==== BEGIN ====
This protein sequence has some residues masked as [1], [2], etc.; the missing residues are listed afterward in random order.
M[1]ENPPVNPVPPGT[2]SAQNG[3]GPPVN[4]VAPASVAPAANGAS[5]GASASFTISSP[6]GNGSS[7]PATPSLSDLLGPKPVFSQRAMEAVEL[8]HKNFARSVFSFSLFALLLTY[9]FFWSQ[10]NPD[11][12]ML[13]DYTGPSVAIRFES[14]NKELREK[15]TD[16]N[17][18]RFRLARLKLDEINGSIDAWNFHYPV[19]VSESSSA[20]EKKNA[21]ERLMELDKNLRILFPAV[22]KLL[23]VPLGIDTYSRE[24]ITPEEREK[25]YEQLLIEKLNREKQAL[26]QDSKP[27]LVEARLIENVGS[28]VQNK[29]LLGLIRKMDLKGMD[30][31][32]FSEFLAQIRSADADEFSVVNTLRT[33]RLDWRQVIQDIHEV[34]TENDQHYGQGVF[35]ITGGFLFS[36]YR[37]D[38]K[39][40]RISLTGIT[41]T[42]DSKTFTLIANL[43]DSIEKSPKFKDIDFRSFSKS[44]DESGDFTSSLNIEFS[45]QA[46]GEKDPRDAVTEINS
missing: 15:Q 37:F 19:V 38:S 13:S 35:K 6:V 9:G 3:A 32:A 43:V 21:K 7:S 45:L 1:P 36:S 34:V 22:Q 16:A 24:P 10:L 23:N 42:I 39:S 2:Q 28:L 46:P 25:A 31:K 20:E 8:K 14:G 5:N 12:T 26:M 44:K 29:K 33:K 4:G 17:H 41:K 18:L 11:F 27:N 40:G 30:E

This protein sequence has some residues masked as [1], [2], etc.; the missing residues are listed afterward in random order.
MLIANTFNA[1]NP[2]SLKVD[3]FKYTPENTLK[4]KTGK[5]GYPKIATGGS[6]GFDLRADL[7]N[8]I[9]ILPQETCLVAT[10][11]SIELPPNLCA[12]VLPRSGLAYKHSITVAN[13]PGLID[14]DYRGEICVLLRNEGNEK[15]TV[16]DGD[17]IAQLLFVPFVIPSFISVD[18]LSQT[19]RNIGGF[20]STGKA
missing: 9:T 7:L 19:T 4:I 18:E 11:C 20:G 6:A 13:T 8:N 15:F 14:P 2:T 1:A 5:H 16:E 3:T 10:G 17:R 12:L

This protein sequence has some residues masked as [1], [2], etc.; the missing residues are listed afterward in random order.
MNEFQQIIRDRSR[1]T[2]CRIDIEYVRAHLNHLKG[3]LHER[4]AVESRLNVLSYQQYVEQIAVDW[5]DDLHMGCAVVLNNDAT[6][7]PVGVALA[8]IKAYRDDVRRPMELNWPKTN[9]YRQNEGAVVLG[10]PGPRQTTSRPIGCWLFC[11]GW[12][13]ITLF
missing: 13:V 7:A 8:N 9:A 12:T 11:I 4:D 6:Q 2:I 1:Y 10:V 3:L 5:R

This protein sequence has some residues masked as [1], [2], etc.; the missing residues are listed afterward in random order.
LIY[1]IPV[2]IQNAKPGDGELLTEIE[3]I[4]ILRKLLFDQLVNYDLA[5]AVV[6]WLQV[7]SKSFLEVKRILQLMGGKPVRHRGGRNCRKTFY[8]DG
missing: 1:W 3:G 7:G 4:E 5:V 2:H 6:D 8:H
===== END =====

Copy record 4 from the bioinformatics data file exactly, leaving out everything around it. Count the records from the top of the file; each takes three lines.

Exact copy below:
This protein sequence has some residues masked as [1], [2], etc.; the missing residues are listed afterward in random order.
LIY[1]IPV[2]IQNAKPGDGELLTEIE[3]I[4]ILRKLLFDQLVNYDLA[5]AVV[6]WLQV[7]SKSFLEVKRILQLMGGKPVRHRGGRNCRKTFY[8]DG
missing: 1:W 3:G 7:G 4:E 5:V 2:H 6:D 8:H